How to be a Global Witness in Your Own Neighborhood
- Thursday, November 08, 2012
Reach. Reach immigrants wherever they currently are in their spiritual journeys. Ask yourself questions like these: “Who do I need on my team to assist in this ministry?”, “What do we know about the people culturally, spiritually, and demographically?”, “Where are they in this community?”, “What are the barriers to reaching them with the Gospel?”, “What are the bridges to connecting with them?”, and “What are the best ways to share the Gospel, start Bible studies, and plant churches with them?”.
Equip. Teach new believers the fundamentals of what it means to be disciples of Jesus, as well as leadership skills. Ask yourself questions like these: “Now that they are believers, what is the best way to teach them the Scriptures?”, “How can we hold them accountable for applying the Scriptures to their lives?”, “Are we casting the vision for them to return to reach their social networks?”, “How can we model spiritual disciplines and local church involvement for them?”, “After teaching them about the local church, do they believe the Spirit is leading them to unite together as a local church?”, “Who might the Lord be raising up to pastor this new church?”, “What are the immediate leadership skills we need to be cultivating the lives of the leaders?”, and “Who might the Lord be preparing to return to their people as missionaries?”.
Partner. Enter into partnerships with the immigrants who are building bridges of faith with other immigrants in the United States, helping them reach others in the ways that best relate to their own cultures. Ask yourself questions like these: “Are we treating the new church as partners in the Gospel ministry?”, “What do all parties believe are the necessary components for a healthy partnership?”, “What should they expect from us, and what should we expect from them?”, “How will we continue the encouraging, training, and coaching after they return to their people?”, “Does the partnership avoid both paternalism and a hands-off approach from us?”, and “Does the partnership encourage the growth and development of the new believers and their church?”.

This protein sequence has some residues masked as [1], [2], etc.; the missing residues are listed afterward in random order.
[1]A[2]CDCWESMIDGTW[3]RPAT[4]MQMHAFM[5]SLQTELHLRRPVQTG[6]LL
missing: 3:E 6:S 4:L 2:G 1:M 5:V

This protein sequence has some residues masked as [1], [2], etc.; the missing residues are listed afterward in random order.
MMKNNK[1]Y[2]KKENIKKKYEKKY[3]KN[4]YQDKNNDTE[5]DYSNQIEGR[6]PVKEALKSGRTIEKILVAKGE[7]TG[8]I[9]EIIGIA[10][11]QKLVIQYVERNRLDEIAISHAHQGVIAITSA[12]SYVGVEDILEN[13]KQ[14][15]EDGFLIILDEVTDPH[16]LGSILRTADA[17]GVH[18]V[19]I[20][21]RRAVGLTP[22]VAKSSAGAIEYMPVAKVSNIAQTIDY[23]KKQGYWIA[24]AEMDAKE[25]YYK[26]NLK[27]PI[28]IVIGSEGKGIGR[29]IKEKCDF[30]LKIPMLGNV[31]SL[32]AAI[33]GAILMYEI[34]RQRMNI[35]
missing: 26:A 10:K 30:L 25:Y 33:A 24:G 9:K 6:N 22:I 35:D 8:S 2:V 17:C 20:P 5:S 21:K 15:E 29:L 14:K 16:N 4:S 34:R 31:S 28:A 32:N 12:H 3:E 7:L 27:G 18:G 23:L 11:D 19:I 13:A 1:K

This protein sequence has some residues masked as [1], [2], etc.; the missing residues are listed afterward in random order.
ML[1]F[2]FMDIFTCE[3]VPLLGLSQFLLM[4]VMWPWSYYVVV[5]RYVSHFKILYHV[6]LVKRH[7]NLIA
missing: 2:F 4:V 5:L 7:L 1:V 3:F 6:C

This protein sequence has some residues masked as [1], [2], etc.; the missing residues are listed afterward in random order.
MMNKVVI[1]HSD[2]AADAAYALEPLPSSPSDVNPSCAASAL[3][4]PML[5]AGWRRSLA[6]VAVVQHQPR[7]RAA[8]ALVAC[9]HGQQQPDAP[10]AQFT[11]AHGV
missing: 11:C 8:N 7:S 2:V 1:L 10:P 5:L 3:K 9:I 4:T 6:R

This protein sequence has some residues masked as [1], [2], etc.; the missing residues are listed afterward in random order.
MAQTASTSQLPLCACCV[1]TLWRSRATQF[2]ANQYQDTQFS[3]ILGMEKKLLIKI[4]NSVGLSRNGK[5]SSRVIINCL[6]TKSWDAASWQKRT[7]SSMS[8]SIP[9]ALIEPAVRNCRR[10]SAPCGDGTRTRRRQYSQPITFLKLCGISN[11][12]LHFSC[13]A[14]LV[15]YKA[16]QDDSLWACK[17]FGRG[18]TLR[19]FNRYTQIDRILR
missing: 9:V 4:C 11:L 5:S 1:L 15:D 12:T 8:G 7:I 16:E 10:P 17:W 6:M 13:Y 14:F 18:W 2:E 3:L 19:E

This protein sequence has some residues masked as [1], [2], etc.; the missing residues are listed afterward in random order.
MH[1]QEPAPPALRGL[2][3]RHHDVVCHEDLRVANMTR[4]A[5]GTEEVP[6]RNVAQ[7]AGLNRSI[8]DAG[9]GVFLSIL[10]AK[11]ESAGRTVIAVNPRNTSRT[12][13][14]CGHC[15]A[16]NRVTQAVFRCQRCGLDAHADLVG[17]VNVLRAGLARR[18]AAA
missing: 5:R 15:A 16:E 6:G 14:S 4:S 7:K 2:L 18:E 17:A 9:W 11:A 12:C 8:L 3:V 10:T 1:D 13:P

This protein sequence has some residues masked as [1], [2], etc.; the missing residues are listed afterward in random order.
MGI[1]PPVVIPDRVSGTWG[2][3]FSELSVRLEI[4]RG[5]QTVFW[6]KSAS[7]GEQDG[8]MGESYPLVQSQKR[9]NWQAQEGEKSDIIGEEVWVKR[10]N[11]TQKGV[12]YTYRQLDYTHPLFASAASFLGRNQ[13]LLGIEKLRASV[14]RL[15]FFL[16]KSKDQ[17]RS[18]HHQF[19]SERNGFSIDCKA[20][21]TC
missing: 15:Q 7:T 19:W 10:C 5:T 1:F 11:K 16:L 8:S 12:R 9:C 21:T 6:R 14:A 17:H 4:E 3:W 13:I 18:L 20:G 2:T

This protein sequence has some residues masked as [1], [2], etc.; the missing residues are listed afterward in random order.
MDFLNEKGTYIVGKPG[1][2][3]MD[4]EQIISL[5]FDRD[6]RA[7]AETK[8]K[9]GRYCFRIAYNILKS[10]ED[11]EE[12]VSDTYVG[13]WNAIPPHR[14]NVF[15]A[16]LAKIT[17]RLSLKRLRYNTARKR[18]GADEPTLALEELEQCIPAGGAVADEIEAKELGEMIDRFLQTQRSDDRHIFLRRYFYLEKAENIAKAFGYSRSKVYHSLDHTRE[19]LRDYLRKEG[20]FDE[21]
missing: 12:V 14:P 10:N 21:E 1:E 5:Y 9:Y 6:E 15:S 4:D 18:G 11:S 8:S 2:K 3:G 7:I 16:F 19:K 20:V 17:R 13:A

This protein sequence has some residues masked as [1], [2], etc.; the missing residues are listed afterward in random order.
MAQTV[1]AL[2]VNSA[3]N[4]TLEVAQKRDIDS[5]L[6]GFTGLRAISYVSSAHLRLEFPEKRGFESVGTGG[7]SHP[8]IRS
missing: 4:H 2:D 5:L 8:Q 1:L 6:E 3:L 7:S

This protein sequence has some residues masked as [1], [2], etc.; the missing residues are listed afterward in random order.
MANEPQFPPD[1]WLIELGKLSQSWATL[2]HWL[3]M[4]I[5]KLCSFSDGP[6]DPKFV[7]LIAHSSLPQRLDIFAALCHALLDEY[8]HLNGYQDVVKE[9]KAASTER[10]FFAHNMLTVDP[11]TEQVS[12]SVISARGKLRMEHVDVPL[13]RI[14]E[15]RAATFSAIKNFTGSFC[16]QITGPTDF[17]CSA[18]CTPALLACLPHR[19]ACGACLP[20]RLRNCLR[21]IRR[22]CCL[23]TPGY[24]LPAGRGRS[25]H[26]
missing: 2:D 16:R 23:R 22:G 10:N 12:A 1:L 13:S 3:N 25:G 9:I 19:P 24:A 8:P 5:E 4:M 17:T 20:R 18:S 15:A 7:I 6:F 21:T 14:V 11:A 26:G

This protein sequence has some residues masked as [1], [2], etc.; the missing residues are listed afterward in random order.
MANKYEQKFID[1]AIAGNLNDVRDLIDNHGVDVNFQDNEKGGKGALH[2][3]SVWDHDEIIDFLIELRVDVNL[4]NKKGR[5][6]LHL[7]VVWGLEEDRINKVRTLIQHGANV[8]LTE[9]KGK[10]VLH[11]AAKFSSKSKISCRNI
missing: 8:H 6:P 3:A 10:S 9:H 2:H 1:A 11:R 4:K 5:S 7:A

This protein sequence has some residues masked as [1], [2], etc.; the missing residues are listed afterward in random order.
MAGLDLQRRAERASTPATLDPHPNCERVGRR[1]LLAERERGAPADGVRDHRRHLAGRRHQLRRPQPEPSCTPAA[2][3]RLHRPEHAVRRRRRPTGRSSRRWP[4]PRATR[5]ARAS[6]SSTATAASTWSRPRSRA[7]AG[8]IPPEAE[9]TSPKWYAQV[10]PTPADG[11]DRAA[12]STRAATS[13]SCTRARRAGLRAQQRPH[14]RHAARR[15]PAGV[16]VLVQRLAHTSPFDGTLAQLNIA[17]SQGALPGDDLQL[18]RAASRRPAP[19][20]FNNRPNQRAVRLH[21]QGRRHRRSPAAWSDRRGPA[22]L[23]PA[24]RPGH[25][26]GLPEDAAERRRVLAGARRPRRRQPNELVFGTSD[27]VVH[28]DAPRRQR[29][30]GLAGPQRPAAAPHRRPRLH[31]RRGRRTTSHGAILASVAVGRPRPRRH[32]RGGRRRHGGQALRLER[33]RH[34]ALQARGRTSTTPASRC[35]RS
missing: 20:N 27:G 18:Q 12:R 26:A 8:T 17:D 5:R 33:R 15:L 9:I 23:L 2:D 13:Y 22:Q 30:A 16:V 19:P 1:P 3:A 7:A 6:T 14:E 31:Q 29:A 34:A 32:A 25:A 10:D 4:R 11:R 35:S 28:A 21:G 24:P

Send. Help some of the immigrants who are now believers to return to their home nations and reach others for Christ there. Ask yourself questions like these: “How do we assist migrants to return to their peoples across the globe?”, “How do we travel with them to assist them in the planting of churches in other parts of the world?”, “Are we sending long-term missionaries to serve alongside them in church-planting endeavors?”, and “What are our plans for remaining in contact with them for ongoing encouragement, training, and coaching?”
Adapted from Strangers Next Door: Immigration, Migration, and Mission, copyright 2012 by J.D. Payne. Published by Biblica Books, a division of InterVarsity Press, Downers Grove, Ill., www.ivpress.com.
J.D. Payne (Ph.D., Southern Baptist Theological Seminary) serves as the pastor of church multiplication for The Church at Brook Hills in Birmingham, Alabama. He has pastored churches in Kentucky and Indiana and served as a seminary professor for a decade. The author of several books and articles, Payne also serves as the book review editor for the Great Commission Research Journal. He is a National Missionary with North American Mission Board and holds memberships in the Evangelical Theological Society, Evangelical Missiological Society, and the Great Commission Research Network. He and his wife Sarah and their three children live in Birmingham, Alabama.
Whitney Hopler is a freelance writer and editor who serves as both a Crosswalk.com contributing writer and the editor of About.com’s site on angels and miracles. Contact Whitney at: email@example.com to send in a true story of an angelic encounter or a miraculous experience like an answered prayer.
Publication date: November 8, 2012
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